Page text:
With the help of high resolution X chromosome specific array-CGH, Krausz and co-investigators examined X-linked genetic factors in men with variable sperm count in male infertility followed by the analysis of selected, patient-specific deletions in large groups of controls and cases. The investigators reported 12 patient-specific deletions with probable clinical inference, and found that the patient phenotype had significantly higher deletions as compared to controls (62). Additionally, cancer testis antigen gene family members, which are the new genetic targets for altered spermatogenesis, were found as most frequently affected genes in men with variable sperm count (62). A different report suggested that rare Y-linked duplications alter a man‘s susceptibility for idiopathic spermatogenic impairment by 88%, rare X-linked CNVs by 29%, and rare autosomal deletions by 10%. Functional mutations in the DMRT1gene were also suggested as a risk factor and potential genetic cause for human spermatogenic failure (63).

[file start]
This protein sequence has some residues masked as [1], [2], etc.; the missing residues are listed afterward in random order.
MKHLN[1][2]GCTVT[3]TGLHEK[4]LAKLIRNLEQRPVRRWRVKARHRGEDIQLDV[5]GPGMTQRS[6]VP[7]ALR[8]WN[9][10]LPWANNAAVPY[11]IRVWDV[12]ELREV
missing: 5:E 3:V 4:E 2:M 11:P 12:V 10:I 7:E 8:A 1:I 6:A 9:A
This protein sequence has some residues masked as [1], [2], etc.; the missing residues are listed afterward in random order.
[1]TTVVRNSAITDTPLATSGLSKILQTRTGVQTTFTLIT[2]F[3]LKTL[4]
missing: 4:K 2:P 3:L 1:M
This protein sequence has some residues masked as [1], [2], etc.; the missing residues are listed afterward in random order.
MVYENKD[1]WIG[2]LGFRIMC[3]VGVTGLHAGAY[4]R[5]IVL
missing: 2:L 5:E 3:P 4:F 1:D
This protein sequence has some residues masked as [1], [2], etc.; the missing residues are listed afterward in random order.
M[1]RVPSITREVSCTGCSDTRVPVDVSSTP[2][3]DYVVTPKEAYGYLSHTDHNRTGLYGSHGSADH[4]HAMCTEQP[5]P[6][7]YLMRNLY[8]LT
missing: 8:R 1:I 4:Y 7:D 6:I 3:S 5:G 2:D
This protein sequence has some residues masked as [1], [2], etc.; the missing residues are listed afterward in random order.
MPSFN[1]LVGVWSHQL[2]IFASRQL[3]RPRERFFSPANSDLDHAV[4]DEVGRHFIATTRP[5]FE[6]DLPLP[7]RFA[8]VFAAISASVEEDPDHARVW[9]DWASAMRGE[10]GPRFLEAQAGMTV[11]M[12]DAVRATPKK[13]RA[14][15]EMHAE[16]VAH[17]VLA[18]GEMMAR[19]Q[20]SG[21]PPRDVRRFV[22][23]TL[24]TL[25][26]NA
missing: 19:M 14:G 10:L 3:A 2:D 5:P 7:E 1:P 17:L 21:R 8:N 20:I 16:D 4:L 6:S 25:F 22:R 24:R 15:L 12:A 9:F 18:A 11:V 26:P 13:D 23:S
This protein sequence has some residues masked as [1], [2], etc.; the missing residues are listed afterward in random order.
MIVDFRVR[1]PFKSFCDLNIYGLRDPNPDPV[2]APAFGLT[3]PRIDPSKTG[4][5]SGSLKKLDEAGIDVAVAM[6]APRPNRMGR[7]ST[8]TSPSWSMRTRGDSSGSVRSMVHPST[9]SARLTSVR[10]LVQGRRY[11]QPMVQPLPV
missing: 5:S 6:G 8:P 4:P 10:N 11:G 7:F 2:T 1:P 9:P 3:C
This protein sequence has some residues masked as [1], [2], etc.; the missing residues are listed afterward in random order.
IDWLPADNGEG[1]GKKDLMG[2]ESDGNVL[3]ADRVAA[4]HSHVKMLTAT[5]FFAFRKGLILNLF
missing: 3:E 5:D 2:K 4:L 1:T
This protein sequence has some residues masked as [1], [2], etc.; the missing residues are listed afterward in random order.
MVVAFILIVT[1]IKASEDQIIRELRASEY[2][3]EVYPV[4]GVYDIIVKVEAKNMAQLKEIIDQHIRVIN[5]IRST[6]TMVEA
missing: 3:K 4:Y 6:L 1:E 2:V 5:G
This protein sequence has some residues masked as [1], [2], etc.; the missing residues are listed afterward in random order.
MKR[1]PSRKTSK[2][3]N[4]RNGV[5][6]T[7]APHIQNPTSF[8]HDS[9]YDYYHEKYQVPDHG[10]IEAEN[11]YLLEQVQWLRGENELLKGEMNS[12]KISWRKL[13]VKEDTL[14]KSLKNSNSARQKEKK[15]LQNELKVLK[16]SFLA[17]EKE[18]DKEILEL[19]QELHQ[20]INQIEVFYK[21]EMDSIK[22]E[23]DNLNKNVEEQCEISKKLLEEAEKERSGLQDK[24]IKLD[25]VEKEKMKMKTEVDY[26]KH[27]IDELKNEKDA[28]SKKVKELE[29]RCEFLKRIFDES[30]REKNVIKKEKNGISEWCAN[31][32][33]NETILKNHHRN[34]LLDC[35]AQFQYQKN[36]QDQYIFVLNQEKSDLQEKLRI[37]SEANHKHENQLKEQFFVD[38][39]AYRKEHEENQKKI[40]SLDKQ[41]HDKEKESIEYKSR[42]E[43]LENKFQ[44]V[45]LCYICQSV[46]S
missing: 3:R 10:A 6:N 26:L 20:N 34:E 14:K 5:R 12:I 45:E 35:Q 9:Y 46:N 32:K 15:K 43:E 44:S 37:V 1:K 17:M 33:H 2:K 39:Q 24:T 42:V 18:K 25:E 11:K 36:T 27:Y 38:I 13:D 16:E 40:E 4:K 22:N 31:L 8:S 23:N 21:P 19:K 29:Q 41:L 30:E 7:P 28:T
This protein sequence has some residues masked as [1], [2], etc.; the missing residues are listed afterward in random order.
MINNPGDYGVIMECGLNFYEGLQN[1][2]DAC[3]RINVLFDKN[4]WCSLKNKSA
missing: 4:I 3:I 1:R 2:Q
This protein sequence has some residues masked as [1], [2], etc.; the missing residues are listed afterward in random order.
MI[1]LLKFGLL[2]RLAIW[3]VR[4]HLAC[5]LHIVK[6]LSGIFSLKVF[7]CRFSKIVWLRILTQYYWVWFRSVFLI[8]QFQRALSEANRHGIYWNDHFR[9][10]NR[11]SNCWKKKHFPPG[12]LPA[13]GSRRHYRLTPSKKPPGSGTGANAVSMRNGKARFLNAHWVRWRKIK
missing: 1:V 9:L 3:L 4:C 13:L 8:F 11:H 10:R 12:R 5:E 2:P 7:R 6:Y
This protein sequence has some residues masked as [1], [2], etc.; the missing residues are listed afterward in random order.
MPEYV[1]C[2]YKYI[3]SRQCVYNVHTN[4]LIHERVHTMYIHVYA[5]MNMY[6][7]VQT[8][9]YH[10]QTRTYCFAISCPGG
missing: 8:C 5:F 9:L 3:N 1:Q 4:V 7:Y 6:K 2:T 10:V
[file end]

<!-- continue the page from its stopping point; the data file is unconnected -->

Various researchers have also inspected the sperm transcriptome using these genomic tools, thus reporting a number of genes and the various pathways affected in infertile patients (64, 65). The differential transcripts were related to testis specific genes (TCP11, TESK1, TSPYL1, ADAD1), heat shock proteins (DNAJB4, DNAJB14), and Y-chromosome genes (DAZ1, TSPYL1) in low sperm motility patients (57). In oligozoospermia, genes involved in DNA repair, oxidative stress, histone modification, and spermatogenesis were found to have reduced expression (65). An integrome analysis of DNA methylation and gene expression in low motility sperm revealed nearly 20 differentially expressed transcripts viz., SIRT3, DNMT3A, HDAC1and also that 80% of the loci were hypomethylated (66). Transcriptome study of the sperm has screened a number of RNAs expressed in a particular stage of spermatogenesis, which can be further selected to study differences in their abundance in the infertility condition (67). Comparative examination of miRNA expression profile from three different infertile population viz., AS, teratozoospermia and oligozoospermia explored the differential status of the miRNAs (68). The hsa-miR-629-3p was found correlated with sperm motility, hsa-miR-34b-3p with age, and hsa-miR-335-5p, hsa-miR-885-5p, and hsa-miR-152-3p with sperm concentration (68). The differential miRNAs were predominantly localized in the introns, affecting the genes pertinent to spermatogenesis, thus proving the hypothesis that miRNAs have a role in spermatogenesis (68). Abhari and colleagues in two successive studies reported that the expression of estrogen receptor α and β subunits is regulated by different miRNAs, and it is impaired in the oligozoospermic state (69). In another report five miRNAs (hsa-miR-34c-5p, hsa-miR-34b*, hsa-miR-34b, hsa-miR-429, and hsa-miR-122) were confirmed and validated in different sets of patients with different forms of spermatogenic impairments (subfertile and NOA) and control subjects (70). The same group previously scrutinized variance in different miRNAs in AS and oligoasthenozoospermic patients (70).